Monday, November 29, 2004

dial up

i finally got around to buying internet cards/adapters/cords and all that, and i now have unreliable dial up internet access at my apartment. the good news is that it's not terribly expensive, and it's faster than the computers at the university. the bad news is that i can only use it in the middle of the night because our apartment has a shared phone line with the neighbors. i'm probably not going to end up using it much because i have to drag my computer out into the kitchen, and it takes forever to get a stable connection. the one good thing is that i can now post pictures directly to my blog instead of all the albums.

ulitza kirova, during the first real snowfall

Saturday, November 27, 2004

updates, english classes

Today I bought internet/phone cards and the adapter that i think i need to connect to the internet from my laptop at home. Although the at-best 56 kb connection is going to be a bummer, the good news is that i'll be able to start posting pictures directly to my blog once in a while. In any event, it should be a lot faster than the connection at the university, and a lot more convenient than trekking to netzone or the recently-discovered internet library on my block. somehow i never really noticed it earlier, and when i did notice it i thought it was just a computer supplies store. and now for something completely different-

On friday Andrei invited me to help him give a test to his freshman english class, and had me write and dictate a little passage in english about my entirely fictional little sister. She is tall. She likes to play tennis. She speaks english in the present tense. etc. I was supposed to pretend that I didn't understand any russian, but i think some of the girls in the back figured me out because I smiled a few times when they were all speaking russian. Anyway they'll figure it out sooner or later because i'm taking a class in russian at the history department (where they study), and i made a narrow escape at avant garde last night.

After their test, Andrei also had me talk about myself, what I like to do, and all that, and then had them ask me questions. I never really realized how terribly i speak english until I started trying to speak slowly and intelligibly to a bunch of 1st year students. the one guy in the class (who apparently didn't speak a word of english) got one of the girls behind him to translate "do you like russian vodka?" for their part, the girls wanted to know if i had a girlfriend, and why not, and what's my ICQ number? In a week or two, I'm going to come to the second year class he teaches too.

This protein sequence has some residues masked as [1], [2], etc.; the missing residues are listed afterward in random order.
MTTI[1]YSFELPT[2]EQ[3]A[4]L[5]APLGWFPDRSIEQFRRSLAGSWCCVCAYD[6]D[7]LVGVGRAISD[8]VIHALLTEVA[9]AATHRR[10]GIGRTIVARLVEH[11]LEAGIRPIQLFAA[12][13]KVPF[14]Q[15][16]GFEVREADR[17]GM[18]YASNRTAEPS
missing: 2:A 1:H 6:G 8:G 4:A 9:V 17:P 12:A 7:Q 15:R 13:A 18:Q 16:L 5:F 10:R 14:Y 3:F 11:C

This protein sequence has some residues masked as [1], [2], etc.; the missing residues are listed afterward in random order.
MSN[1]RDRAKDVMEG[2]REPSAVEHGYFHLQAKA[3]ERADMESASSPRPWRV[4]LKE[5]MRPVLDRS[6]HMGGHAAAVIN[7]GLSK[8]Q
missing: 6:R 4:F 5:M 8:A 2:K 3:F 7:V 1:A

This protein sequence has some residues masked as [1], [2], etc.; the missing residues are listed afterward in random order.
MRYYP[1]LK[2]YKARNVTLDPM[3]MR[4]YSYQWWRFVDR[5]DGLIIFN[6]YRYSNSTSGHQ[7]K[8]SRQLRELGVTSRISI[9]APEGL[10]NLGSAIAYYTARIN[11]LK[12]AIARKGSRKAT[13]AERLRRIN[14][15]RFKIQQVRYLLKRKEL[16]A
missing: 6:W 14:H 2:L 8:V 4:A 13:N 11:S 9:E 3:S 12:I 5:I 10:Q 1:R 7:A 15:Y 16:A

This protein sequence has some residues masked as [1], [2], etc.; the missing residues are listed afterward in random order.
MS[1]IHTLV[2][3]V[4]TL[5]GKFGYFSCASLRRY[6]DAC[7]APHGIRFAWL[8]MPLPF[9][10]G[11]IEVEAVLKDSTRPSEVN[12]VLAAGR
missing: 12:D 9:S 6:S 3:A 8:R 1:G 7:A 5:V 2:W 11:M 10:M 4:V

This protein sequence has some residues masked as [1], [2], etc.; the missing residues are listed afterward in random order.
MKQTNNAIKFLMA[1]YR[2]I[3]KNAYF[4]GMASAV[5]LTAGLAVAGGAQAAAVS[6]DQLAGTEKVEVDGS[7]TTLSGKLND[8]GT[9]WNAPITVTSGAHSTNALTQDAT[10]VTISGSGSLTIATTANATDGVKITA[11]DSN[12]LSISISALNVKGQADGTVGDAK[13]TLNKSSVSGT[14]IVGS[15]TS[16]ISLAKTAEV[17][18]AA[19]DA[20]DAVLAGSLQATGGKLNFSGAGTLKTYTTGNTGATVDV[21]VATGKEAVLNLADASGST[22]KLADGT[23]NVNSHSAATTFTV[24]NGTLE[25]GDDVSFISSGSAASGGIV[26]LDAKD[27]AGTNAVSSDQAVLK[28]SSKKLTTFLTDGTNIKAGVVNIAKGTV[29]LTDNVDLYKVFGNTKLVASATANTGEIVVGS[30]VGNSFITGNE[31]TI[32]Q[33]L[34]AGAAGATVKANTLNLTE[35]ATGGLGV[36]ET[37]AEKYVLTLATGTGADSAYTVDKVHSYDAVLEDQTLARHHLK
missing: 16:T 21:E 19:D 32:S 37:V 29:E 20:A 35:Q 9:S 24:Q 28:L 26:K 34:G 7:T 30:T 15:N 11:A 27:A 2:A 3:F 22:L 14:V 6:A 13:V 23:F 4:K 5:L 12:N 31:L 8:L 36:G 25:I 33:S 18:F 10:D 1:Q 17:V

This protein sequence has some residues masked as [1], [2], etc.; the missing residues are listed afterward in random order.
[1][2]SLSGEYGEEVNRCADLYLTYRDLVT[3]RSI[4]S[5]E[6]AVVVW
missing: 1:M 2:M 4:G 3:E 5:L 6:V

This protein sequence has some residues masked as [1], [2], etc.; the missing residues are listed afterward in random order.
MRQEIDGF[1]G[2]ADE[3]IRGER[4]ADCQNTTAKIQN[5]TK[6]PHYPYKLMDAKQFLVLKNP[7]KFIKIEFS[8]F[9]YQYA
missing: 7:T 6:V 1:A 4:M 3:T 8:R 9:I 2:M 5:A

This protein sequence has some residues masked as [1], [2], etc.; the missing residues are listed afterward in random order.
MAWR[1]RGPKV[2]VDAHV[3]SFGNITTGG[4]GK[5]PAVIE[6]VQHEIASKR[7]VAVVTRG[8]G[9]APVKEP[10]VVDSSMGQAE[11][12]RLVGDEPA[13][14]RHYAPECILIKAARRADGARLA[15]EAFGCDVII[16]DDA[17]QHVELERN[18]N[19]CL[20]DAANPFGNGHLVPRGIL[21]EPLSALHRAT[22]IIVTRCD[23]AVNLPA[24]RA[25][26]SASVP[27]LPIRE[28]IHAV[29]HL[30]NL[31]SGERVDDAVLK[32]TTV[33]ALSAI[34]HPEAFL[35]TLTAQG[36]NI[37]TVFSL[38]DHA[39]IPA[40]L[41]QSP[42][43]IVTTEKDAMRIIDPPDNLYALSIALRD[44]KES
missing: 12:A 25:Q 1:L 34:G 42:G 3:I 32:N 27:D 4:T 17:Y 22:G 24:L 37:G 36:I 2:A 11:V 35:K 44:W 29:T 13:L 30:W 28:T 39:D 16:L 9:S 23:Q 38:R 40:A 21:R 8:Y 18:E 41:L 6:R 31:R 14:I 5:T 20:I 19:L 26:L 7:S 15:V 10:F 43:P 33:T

While i'm on the subject, english textbooks for russians are really, really funny. Either stuffy old british people are writing them, or russians who were taught english by stuffy old british people are. And by old, i mean david copperfield old. when was the last time you heard anyone ask, have you a brother? have you a sister? So there's that sort of english, but then the text is about Mary Johnson who is a young beautiful long-legged actress in Hollywood with lots of boyfriends and 5 cars. To his credit, Andrei is teaching them to ask "do you have..." and basically more realistic english. Maybe i'll get him to loan me one of the books so I can share a few passages. Maybe i'll just leave you to dream!

Wednesday, November 24, 2004

mittens, kick the bottle, bowling (?)

well i have about ten minutes left in the net zone, and i thought it was about time for a hasty dispatch to say that i'm alive and well. it's been around -15 C here in the mornings, so i decided it was finally time to buy a hat and some mittens. ashley and i went down to старый город, the local market, and we more or less found what we were looking for. i got some really cool mittens which are kind of dark brown leather on the outside and wool or something on the inside. they also have crazy seams all over them, and look sort of like boxing gloves. i like that.